My friend Dori Maynard over at the Maynard Institute, who’s a pretty smart cookie and also a total grownup, penned a little sumthin-sumthin’ over on her blog re: the hot mess in AZ and in our nation at large. I’d recommend reading the whole thing, but here’s my favorite part on how we can all DIY — do it yourself — in terms of dialing down the hateration. This especially means you in the mainstream media…

While we may never know if Jared Lee Loughner was influenced by what some have dubbed the language of hate, we do know the national conversation has become so corrosive that it is as if it became a suspected accomplice within hours of the shootings.

Yet, even as we talked about the effects uncivil discourse plays in our country, in most cases we had no more of a discussion than what passed for political conversation prior to Saturday.

Even more depressing, except in a few instances, very few people seem to be talking about where we go from here. How do we talk to each other? How do we conduct our national debate? What, if anything, is considered outside the bounds of constructive conversation?

One rare exception was a brief exchange on The Today Show when Ann Curry broke into the co-host chat near the end of the show’s second hour on Monday to remind us all that each of us has a responsibility to nurture a constructive dialogue.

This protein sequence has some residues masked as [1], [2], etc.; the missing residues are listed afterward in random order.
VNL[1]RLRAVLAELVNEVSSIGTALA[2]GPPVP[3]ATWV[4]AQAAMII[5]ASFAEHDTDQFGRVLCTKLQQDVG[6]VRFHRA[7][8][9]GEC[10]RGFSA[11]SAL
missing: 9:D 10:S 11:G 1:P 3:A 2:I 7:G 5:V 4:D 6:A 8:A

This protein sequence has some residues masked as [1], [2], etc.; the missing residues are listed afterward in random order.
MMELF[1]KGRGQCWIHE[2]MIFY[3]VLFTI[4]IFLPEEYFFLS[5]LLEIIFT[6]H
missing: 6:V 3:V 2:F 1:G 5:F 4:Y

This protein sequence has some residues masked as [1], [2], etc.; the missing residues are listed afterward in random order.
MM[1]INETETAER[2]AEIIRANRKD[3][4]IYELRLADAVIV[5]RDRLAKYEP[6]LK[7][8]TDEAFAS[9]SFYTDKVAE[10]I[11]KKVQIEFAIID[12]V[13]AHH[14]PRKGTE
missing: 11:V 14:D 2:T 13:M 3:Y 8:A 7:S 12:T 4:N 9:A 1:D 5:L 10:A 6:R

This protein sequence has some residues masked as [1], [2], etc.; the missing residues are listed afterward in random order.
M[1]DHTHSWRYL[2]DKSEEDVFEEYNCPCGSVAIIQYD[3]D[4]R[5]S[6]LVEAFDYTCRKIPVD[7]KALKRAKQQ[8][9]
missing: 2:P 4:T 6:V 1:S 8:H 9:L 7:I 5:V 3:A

“You know the only thing that stops loss of civility is us…It’s our own sense of outrage over what is acceptable and not acceptable,” she said.

Matt Lauer chimed in, noting that journalists also need to look in the mirror when he said: “And when you say ‘us’ there are no saints in the media either. Often times, not only do we parrot these things that are said, we incite them and we like to spur on these types of ferocious debates between people, and maybe that has to stop as well.”

Both are right.

As citizens it is each of our responsibilities to ratchet down the rhetoric in our own conversations, not so we self-censor but so that we enable ourselves to be heard and to hear.

Obviously, we all have the First Amendment right  to use whatever word we choose. However, as Laura Schlessinger discovered, your choice of words can often overshadow your point. After listening to her N-word-riddled rant several times, I have to admit I still heard the N-word more than I heard any point she may have been trying to make. In other words, do you want your word to be your point or do you want your word to bolster your point? This is all the more important because in this time of polarization we are often talking across the fault lines of race, class, gender, generation and geography where words and phrases have different meanings and nuances depending on our perspective. [snip]

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